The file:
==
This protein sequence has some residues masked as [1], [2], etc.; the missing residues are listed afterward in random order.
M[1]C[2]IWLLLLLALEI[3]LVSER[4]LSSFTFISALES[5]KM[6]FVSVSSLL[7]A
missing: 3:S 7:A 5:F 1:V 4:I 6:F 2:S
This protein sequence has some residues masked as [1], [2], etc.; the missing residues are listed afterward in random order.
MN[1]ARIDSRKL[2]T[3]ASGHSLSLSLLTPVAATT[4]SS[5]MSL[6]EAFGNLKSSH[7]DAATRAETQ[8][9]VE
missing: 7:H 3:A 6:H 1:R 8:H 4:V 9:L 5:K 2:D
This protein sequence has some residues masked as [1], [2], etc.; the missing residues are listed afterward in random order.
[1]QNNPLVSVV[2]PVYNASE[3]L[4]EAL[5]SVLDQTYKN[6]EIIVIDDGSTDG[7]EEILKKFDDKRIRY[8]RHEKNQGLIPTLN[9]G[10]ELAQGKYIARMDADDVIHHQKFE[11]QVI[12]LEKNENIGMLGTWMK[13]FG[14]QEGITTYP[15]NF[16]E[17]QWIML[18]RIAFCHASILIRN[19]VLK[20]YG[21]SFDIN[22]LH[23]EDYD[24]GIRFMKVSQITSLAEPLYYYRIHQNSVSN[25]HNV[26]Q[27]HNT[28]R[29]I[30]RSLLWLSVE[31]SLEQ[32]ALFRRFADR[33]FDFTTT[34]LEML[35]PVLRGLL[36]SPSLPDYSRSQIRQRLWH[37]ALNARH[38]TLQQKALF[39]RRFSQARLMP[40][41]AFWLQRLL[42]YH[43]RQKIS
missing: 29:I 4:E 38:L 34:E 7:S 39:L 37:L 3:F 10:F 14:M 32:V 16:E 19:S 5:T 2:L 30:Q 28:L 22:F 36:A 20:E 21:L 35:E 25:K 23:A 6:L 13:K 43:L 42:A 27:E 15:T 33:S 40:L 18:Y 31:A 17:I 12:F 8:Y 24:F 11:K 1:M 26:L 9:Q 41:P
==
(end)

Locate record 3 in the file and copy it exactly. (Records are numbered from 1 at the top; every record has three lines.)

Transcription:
This protein sequence has some residues masked as [1], [2], etc.; the missing residues are listed afterward in random order.
[1]QNNPLVSVV[2]PVYNASE[3]L[4]EAL[5]SVLDQTYKN[6]EIIVIDDGSTDG[7]EEILKKFDDKRIRY[8]RHEKNQGLIPTLN[9]G[10]ELAQGKYIARMDADDVIHHQKFE[11]QVI[12]LEKNENIGMLGTWMK[13]FG[14]QEGITTYP[15]NF[16]E[17]QWIML[18]RIAFCHASILIRN[19]VLK[20]YG[21]SFDIN[22]LH[23]EDYD[24]GIRFMKVSQITSLAEPLYYYRIHQNSVSN[25]HNV[26]Q[27]HNT[28]R[29]I[30]RSLLWLSVE[31]SLEQ[32]ALFRRFADR[33]FDFTTT[34]LEML[35]PVLRGLL[36]SPSLPDYSRSQIRQRLWH[37]ALNARH[38]TLQQKALF[39]RRFSQARLMP[40][41]AFWLQRLL[42]YH[43]RQKIS
missing: 29:I 4:E 38:L 34:E 7:S 39:L 37:L 3:F 10:F 14:M 32:V 16:E 19:S 5:T 2:L 30:Q 28:L 22:F 36:A 20:E 21:L 35:E 25:K 23:A 6:L 13:K 43:L 42:A 27:E 15:T 33:S 40:L 18:Y 31:A 17:I 12:F 8:Y 24:F 11:K 1:M 26:L 9:Q 41:P